AUGUSTA, Maine — Enactment votes on a bill that would delay portions of Maine’s new recreational marijuana law could come early next week after a unanimous committee vote in favor of the bill Thursday.
The Legislature’s Veterans and Legal Affairs Committee voted 12-0 in favor of LD 88, with amendments, after hours of testimony and deliberations devoted to the issue this week.
The bill does not change the date that the use and possession of marijuana will be legal in Maine — Jan. 30 — but extends the window for lawmakers and the executive branch to develop rules around a range of issues associated with the sale and regulation of pot.
The bill, which was agreed upon by Democratic House Speaker Sara Gideon and Republican Senate President Mike Thibodeau, was amended by the committee to prohibit pot use while operating a motor vehicle and to restrict consumption in some scenarios on private property.
The citizen-initiated legislation approved by voters in November called for implementation of the retail sales, taxation and licensing systems by October; the bill preliminarily approved on Thursday extends that by three months to Feb. 1, 2018. That will require a public rulemaking process by the executive branch — likely either the Department of Agriculture, Conservation and Forestry or the Bureau of Alcoholic Beverages & Lottery Operations — which will include public hearings and ultimately, final approval by the Legislature.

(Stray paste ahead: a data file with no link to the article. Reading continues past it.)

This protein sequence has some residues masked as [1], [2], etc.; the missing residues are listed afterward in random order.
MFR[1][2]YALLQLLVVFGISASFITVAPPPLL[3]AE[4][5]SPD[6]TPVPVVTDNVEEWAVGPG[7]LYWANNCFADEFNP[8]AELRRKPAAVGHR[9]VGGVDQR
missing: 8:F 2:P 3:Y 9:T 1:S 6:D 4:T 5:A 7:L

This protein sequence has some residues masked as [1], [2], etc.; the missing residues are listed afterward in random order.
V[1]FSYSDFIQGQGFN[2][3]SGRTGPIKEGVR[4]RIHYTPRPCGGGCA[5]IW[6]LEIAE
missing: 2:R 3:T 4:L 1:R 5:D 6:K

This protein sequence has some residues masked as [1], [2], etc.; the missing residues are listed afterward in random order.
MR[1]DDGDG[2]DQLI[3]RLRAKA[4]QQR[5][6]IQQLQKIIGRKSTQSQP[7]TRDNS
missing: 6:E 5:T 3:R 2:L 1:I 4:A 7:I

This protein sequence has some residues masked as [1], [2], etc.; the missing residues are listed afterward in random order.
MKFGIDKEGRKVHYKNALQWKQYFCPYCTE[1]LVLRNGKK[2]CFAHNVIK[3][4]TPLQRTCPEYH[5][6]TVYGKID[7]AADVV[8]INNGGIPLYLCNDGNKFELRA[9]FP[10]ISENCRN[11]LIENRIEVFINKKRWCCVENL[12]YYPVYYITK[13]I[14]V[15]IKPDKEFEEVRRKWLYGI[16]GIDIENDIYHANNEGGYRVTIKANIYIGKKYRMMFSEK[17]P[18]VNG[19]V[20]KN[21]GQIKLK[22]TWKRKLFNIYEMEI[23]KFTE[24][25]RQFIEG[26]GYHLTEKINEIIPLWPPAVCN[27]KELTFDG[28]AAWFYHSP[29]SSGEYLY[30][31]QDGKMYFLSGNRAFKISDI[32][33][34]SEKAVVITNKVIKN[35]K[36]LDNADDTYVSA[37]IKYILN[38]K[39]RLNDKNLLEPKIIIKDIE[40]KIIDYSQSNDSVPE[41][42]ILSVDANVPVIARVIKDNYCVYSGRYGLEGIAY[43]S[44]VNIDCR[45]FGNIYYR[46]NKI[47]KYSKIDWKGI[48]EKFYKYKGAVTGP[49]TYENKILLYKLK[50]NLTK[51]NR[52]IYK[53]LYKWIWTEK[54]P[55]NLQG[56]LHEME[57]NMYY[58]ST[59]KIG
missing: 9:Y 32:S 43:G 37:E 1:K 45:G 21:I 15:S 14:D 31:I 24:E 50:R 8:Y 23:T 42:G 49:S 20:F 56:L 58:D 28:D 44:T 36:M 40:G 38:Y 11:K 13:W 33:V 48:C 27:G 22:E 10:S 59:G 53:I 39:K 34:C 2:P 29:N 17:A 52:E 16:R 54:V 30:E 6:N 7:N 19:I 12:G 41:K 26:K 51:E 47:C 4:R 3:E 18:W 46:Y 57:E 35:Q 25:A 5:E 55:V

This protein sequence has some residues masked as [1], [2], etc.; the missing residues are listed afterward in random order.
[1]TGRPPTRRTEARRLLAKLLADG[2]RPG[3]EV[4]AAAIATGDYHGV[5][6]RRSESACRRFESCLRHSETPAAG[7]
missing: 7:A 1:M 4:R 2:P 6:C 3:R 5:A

In considering the bill this week, lawmakers began debates on a spectrum of issues in the bill, ranging from definitions of marijuana in an era of concentrates and edible forms of the substance to how to test drivers who are believed to be impaired as a result of marijuana use. Those issues and others will be the center of what promises to be months of legislative debate this year as lawmakers consider numerous marijuana-related bills.
To guide the debate, the Legislature on Thursday created a temporary joint select committee until the end of the 128th Legislature. The measure passed 114-28 in the House and unanimously in the Senate.
It was clear from this week’s committee proceedings that lawmakers have a range of concerns with how to implement marijuana legalization responsibly. Those issues will wait until later.
“I don’t want to make this so overly complicated that we can’t go anywhere with this bill,” said Rep. Thomas Longstaff, D-Waterville. “The sorts of things we’re talking about now could be resolved in the substantive rules that go along with this legislation. We don’t have to specify every detail.”
LD 88 will likely go to the full Legislature for consideration by next week. To go into effect before Jan. 30, it will need to be passed as emergency legislation, which requires two-thirds majorities in both the House and Senate.